The Keystone XL pipeline project faced a major hurdle in the Nebraska Supreme Court last Friday, as federal approval of the pipeline may be influenced by the court’s decision regarding the constitutionality of the process by which the pipeline had gained approval to run through the state. The pipeline has been subject to delay for quite some time, and this year has been notable in the progression of the pipeline’s review. The year began with the U.S. Department of State’s (“State Department”) release of its Final Supplemental Environmental Impact Statement, which elicited sighs of relief from many who saw no more excuses for the federal government to delay approval. An excuse did come quickly thereafter though in the form of an order from a Nebraska trial court that overturned the state law and Governor’s decision under which the Keystone XL pipeline had been approved by the state. On February 9, 2014, the state trial court ruled that the Nebraska Public Service Commission was the agency vested with the authority to decide the matter, based on a categorization of the pipeline as a “common carrier” over which the state constitution grants authority to the Public Service Commission. Following challenges raised regarding the trial court’s decision, the State Department announced in April that it would extend the period for government agencies to submit their views on the project, given “the uncertainty created by the ongoing litigation in the Nebraska Supreme Court which could ultimately affect the pipeline route in that state.” The Nebraska Supreme Court heard oral arguments regarding the propriety of the state trial court’s ruling on September 5, 2014, delving into whether the landowners who brought the suit have standing and the common carrier classification made by the trial court.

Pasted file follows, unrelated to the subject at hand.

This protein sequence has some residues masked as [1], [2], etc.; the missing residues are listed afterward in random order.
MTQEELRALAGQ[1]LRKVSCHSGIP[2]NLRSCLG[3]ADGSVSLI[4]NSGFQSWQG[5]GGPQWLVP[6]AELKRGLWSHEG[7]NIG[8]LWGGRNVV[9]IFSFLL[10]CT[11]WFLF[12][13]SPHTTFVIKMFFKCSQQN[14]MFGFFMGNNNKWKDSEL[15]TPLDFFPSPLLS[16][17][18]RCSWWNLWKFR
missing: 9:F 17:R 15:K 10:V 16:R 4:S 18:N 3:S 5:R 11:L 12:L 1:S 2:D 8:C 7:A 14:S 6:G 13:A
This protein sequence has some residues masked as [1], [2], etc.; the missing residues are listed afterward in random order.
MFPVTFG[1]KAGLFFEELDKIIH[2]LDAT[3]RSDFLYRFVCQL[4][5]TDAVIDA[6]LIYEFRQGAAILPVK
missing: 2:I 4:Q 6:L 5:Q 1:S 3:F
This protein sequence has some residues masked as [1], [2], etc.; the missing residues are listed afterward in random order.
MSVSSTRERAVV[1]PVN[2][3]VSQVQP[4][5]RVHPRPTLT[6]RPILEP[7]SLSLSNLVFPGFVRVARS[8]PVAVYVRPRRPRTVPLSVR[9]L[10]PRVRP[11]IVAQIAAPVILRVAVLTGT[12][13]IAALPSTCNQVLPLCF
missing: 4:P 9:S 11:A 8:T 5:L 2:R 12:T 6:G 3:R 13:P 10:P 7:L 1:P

Given the Administration’s desire to await a decision from the Nebraska high court, a final decision regarding approval of the project is not expected until after mid-term elections in November. It is reported that approval of the Keystone XL pipeline is high on the list of priorities for Republican senators, “[a]s odds improve that the GOP will control both chambers of Congress next year.” A bill to expedite approval for the Keystone pipeline was passed by the Senate Committee on Energy & Natural Resources in June 2014 and still is pending consideration by the full Senate. You can read our previous Keystone posts for additional information. We will keep you posted on developments.